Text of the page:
Startups are in bad times

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Last week, employees of Cameo, a startup that sells celebrity personalized videosgathered for a general meeting. The news was not good: almost a quarter of the staff were laid off.

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“It was a tough day at the office today,” said Steve Galanis, CEO of the company. tweeted immediately after the announcement. “I have made the painful decision to let go of 87 of my favorite members of Cameo Fameo.” In response, people were outraged. Cameo began a massive recruitment campaign in 2021, with many layoffs affecting people who had been there for less than a year. It didn’t help that Galanis’ Twitter avatar was NFT Bored Ape.

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Just hours later, Doug Ludlow, CEO of fintech startup Mainstreet, announced that he laid off 30 percent of the company’s employees. “We have taken this action because we believe there is a very strong possibility that today’s incredibly difficult diamond market will only get worse,” Ludlow tweeted“and potentially remain so for months, if not years.”

The layoffs and the language around them are a stark departure from the optimism of the past two years, when VCs tossed around multi-million dollar deals like canapés at a cocktail party. The skyrocketing value and IPO boom has made startups a win-win, inspiring hundreds of new venture capital funds. Now it looks like the party is suddenly coming to an end, and the downsizing could signal that even worse times are ahead of us.

According to data collected Among them are companies like Robinhood and Peloton, which, after huge growth during the pandemic, now face the realities of a less dynamic economy and less cash. Startups like Cameo have had to reverse the spending spree of the past two years; Galanis said Information that the layoffs were a “painful but necessary” course correction to “balance our spending against our cash reserves”.

Cash reserves will play an increasingly important role in weathering the storm – startups that haven’t raised a funding round recently will likely find it harder to move forward. The first three months of 2022 were all-time high for late-stage venture capital deals, but that frantic pace has started to slow down. Now many investors have advised the founders spend conservatively with the expectation that raising the next round might not be as easy.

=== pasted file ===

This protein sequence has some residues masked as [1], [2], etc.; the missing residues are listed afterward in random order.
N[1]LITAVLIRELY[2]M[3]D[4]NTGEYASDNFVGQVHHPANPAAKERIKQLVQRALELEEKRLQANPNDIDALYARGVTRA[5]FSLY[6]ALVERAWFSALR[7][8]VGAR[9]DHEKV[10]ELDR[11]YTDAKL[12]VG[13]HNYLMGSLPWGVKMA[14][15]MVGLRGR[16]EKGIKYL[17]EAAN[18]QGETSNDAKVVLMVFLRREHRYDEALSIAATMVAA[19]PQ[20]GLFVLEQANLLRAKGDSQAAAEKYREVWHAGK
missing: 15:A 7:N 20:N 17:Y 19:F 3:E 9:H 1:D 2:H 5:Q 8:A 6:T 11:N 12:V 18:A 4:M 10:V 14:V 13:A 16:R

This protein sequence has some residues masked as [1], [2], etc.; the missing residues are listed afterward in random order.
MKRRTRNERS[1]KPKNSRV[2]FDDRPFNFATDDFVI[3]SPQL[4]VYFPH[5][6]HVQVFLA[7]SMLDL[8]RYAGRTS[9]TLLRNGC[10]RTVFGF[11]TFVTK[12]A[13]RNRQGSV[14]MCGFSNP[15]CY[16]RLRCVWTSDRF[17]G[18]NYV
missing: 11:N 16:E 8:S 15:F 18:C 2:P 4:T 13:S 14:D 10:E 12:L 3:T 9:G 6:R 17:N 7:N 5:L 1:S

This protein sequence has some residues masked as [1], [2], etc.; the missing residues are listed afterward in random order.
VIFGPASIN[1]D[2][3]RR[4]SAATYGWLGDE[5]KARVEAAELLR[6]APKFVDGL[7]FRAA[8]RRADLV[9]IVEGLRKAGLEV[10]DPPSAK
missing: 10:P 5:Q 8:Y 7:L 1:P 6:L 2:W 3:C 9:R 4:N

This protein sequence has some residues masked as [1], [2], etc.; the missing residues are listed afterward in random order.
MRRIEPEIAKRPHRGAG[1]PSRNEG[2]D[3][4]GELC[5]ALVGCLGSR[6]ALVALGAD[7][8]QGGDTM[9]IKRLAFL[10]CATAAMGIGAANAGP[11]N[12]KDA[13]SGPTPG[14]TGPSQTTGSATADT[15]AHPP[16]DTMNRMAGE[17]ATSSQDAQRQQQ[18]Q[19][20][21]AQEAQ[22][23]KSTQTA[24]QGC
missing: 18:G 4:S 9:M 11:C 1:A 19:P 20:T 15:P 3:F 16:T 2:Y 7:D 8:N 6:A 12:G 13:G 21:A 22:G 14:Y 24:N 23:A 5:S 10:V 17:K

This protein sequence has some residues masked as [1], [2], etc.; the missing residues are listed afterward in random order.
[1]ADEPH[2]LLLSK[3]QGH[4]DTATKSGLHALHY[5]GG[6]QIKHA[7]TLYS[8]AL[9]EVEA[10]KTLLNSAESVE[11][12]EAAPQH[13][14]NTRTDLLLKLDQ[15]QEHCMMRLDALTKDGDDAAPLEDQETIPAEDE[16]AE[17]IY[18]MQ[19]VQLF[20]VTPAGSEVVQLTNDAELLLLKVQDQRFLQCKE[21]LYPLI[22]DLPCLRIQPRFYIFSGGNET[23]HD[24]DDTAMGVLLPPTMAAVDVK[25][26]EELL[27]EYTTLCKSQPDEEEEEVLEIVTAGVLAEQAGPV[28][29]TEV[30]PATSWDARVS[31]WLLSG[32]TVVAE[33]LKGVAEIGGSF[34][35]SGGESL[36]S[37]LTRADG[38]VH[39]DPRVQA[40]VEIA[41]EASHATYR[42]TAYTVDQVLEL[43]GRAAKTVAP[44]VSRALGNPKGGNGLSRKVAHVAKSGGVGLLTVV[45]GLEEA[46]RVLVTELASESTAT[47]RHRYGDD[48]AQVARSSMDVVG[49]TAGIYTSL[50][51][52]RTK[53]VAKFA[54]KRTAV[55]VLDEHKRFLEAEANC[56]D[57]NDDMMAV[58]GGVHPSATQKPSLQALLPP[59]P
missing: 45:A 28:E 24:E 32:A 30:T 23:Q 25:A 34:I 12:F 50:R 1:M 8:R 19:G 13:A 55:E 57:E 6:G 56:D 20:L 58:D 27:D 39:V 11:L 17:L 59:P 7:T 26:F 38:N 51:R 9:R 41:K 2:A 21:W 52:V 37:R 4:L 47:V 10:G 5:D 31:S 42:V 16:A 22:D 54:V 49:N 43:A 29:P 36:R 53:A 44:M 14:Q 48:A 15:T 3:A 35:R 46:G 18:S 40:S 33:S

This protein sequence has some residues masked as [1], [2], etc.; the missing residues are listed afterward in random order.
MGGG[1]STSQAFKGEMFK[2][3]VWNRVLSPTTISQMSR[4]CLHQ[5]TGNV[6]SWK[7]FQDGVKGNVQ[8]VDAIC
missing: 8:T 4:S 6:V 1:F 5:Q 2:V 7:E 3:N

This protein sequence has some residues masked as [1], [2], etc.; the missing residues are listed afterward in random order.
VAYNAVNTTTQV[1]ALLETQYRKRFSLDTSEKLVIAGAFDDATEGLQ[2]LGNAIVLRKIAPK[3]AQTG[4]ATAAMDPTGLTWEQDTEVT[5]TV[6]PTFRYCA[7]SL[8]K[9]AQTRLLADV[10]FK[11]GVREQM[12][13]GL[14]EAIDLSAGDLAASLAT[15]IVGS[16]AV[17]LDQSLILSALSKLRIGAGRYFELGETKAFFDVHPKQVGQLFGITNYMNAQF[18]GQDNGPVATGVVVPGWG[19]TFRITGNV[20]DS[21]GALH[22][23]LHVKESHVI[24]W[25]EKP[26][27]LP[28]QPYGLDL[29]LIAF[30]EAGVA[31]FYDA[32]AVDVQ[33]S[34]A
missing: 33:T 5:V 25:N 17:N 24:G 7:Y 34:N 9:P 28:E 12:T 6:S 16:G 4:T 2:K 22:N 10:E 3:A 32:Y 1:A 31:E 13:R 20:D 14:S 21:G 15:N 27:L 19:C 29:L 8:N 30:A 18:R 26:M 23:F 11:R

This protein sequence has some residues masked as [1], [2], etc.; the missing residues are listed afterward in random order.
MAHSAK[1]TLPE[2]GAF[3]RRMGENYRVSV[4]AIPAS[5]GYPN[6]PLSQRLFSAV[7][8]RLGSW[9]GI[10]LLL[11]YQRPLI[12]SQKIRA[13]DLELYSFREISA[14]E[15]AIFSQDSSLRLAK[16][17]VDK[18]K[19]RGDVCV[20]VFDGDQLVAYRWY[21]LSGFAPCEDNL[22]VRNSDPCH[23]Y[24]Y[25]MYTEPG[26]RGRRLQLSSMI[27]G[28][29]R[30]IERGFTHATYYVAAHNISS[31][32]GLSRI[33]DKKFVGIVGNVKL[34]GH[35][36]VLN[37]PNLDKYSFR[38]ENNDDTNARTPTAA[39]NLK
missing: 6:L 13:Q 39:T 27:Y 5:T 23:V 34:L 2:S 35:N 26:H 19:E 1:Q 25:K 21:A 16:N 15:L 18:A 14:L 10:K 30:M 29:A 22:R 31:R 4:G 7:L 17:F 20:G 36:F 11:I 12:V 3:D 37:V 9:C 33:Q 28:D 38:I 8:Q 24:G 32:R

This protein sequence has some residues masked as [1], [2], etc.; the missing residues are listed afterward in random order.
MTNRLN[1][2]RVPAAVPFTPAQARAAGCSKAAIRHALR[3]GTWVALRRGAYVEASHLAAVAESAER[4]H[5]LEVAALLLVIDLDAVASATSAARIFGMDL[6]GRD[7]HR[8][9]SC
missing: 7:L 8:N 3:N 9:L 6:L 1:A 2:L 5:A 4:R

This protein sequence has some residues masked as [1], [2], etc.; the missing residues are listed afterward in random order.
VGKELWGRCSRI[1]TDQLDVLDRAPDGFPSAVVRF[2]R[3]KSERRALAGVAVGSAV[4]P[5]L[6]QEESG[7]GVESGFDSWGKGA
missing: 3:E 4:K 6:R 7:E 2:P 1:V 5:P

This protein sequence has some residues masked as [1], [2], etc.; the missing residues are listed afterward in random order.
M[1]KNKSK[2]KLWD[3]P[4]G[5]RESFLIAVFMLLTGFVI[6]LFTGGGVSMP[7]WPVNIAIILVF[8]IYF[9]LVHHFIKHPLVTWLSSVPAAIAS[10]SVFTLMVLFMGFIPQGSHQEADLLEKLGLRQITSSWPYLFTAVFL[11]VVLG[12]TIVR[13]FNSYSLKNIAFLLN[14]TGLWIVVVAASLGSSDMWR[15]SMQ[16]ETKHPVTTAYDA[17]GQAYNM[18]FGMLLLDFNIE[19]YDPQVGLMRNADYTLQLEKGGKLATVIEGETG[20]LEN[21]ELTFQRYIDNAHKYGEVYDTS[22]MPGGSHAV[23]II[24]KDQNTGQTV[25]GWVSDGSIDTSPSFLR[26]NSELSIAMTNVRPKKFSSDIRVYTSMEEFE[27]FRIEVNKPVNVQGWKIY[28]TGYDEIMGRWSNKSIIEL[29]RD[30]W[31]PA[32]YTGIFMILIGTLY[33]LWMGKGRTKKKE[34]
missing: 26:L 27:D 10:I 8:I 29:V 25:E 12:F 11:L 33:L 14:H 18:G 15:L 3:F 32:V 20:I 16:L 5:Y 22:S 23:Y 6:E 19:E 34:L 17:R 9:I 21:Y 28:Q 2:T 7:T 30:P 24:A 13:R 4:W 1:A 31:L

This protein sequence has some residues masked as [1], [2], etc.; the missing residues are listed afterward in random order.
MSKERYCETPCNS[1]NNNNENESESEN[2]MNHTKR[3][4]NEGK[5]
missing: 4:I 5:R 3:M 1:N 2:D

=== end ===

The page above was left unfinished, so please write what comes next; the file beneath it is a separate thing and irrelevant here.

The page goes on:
“Startups are in the toughest spot right now — they’re startups in the growth stage with unicorn valuations, high burnout rates, good but not the best numbers, and 12 months of cash,” says Matt Turk, partner at the venture capital fund. Firstmark company. “You will see a lot of layoffs there because companies need to cut costs urgently if they don’t want to run out of money.”

According to Kyle Stanford, Senior Venture Analyst at PitchBook, sentiment among venture capitalists has already changed markedly compared to 2021. Enthusiasm has faded in part because of broader economic factors—rising interest rates, inflation, and geopolitical uncertainty—that have already caused public markets to slump. It takes more time for these factors to affect private companies, but mass layoffs at growth stage startups are one sign that this has already happened. Startups that were planning to go public in 2022 have largely put it off, and public tech companies like Uber have decided to slash marketing and hiring costs. Larger companies such as Meta have already imposed a moratorium on hiring and warned staff of potential layoffs.

While most people agree that a downturn is coming, it could affect startups differently than previous spirals. That’s because, according to Pitchbook’s reckoning, nearly 2,000 new venture capital funds have been raised in the U.S. since the start of 2020 — “more than were closed in the seven-year period from 2006 to 2013,” says Stanford. VC deal making is unlikely to slow down completely because there are still billions of dollars left in circulation, even if valuations and deal sizes drop from record highs.

However, the feverish optimism of the past two years seems to be over. “Every day it seems like there is more fear in the market, and fear tends to be a self-fulfilling prophecy,” says Turk. Startups will have to compete more aggressively for venture capital or become profitable earlier to avoid relying on investors. “For those who can’t,” Turk says, “unfortunately, there’s probably going to be some kind of carnage — a combination of hires and outright failures. Expect some of them to be somewhat scandalous.”

On the positive side, startups that get through tough times tend to be stronger than ever. Many of today’s most popular companies—Uber, Airbnb, Square, Stripe, Facebook—started during recessions. But for every unicorn that rides during a downturn, hundreds more startups could be trampled.


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